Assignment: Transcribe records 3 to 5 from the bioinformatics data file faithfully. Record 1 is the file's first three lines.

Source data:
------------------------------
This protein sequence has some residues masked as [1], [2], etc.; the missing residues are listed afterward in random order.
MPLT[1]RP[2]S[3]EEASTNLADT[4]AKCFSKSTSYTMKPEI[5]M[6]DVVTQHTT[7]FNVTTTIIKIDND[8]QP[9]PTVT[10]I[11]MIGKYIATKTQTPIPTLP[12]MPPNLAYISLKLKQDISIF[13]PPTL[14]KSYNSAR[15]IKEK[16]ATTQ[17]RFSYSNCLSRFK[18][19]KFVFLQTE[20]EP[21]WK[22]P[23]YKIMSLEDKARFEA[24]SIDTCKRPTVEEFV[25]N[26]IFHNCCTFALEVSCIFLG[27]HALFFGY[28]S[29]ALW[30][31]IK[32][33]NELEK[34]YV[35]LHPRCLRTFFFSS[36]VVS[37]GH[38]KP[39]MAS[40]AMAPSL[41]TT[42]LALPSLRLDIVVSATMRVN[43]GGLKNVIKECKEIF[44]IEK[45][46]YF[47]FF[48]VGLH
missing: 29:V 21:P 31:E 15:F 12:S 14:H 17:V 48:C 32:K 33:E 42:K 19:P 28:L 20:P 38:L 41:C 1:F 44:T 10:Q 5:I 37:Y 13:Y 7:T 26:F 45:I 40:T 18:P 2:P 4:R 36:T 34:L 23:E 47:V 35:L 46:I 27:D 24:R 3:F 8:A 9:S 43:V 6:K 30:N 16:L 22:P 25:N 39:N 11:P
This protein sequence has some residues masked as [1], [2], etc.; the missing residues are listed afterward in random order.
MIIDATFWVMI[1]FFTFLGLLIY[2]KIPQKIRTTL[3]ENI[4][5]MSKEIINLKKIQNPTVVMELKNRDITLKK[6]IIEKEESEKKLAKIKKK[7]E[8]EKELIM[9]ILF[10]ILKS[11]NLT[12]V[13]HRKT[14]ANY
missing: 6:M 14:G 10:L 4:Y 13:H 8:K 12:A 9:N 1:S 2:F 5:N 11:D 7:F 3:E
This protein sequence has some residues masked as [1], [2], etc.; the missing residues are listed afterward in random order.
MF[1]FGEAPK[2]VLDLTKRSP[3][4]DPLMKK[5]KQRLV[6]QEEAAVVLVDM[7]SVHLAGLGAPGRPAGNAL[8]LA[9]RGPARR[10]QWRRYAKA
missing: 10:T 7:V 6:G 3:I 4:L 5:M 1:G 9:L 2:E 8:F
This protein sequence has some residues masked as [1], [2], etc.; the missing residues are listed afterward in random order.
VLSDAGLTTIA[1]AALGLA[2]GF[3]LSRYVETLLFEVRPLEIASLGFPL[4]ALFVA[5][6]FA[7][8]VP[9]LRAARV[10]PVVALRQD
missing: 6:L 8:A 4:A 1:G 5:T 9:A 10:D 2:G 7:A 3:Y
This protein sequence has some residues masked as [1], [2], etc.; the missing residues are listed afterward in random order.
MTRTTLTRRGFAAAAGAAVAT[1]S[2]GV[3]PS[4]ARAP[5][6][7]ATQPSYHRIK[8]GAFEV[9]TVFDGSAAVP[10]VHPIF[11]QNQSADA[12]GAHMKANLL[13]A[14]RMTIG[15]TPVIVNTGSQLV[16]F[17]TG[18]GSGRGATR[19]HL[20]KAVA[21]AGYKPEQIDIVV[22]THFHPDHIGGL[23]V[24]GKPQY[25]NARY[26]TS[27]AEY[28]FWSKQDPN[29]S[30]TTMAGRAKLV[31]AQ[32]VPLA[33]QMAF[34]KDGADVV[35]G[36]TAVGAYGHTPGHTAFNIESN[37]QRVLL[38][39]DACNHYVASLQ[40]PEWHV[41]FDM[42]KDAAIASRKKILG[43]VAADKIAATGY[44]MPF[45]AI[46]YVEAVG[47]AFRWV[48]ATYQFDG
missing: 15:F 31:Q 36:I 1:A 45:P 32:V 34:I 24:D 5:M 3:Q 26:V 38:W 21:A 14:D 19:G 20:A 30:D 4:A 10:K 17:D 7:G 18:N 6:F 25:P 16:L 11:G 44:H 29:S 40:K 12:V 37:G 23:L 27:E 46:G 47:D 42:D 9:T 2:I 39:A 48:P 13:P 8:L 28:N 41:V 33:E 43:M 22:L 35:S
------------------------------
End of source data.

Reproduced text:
This protein sequence has some residues masked as [1], [2], etc.; the missing residues are listed afterward in random order.
MF[1]FGEAPK[2]VLDLTKRSP[3][4]DPLMKK[5]KQRLV[6]QEEAAVVLVDM[7]SVHLAGLGAPGRPAGNAL[8]LA[9]RGPARR[10]QWRRYAKA
missing: 10:T 7:V 6:G 3:I 4:L 5:M 1:G 9:L 2:E 8:F
This protein sequence has some residues masked as [1], [2], etc.; the missing residues are listed afterward in random order.
VLSDAGLTTIA[1]AALGLA[2]GF[3]LSRYVETLLFEVRPLEIASLGFPL[4]ALFVA[5][6]FA[7][8]VP[9]LRAARV[10]PVVALRQD
missing: 6:L 8:A 4:A 1:G 5:T 9:A 10:D 2:G 7:A 3:Y
This protein sequence has some residues masked as [1], [2], etc.; the missing residues are listed afterward in random order.
MTRTTLTRRGFAAAAGAAVAT[1]S[2]GV[3]PS[4]ARAP[5][6][7]ATQPSYHRIK[8]GAFEV[9]TVFDGSAAVP[10]VHPIF[11]QNQSADA[12]GAHMKANLL[13]A[14]RMTIG[15]TPVIVNTGSQLV[16]F[17]TG[18]GSGRGATR[19]HL[20]KAVA[21]AGYKPEQIDIVV[22]THFHPDHIGGL[23]V[24]GKPQY[25]NARY[26]TS[27]AEY[28]FWSKQDPN[29]S[30]TTMAGRAKLV[31]AQ[32]VPLA[33]QMAF[34]KDGADVV[35]G[36]TAVGAYGHTPGHTAFNIESN[37]QRVLL[38][39]DACNHYVASLQ[40]PEWHV[41]FDM[42]KDAAIASRKKILG[43]VAADKIAATGY[44]MPF[45]AI[46]YVEAVG[47]AFRWV[48]ATYQFDG
missing: 15:F 31:Q 36:I 1:A 45:P 32:V 34:I 24:D 5:M 3:Q 26:V 38:W 21:A 14:D 19:G 20:A 30:D 4:A 10:K 17:D 7:G 18:N 6:F 25:P 16:L 11:G 44:H 29:S 40:K 12:V 37:G 23:L 27:E 46:G 47:D 42:D 9:T 2:I 39:A 48:P 13:P 8:L 28:N 41:V 33:E 43:M 22:L 35:S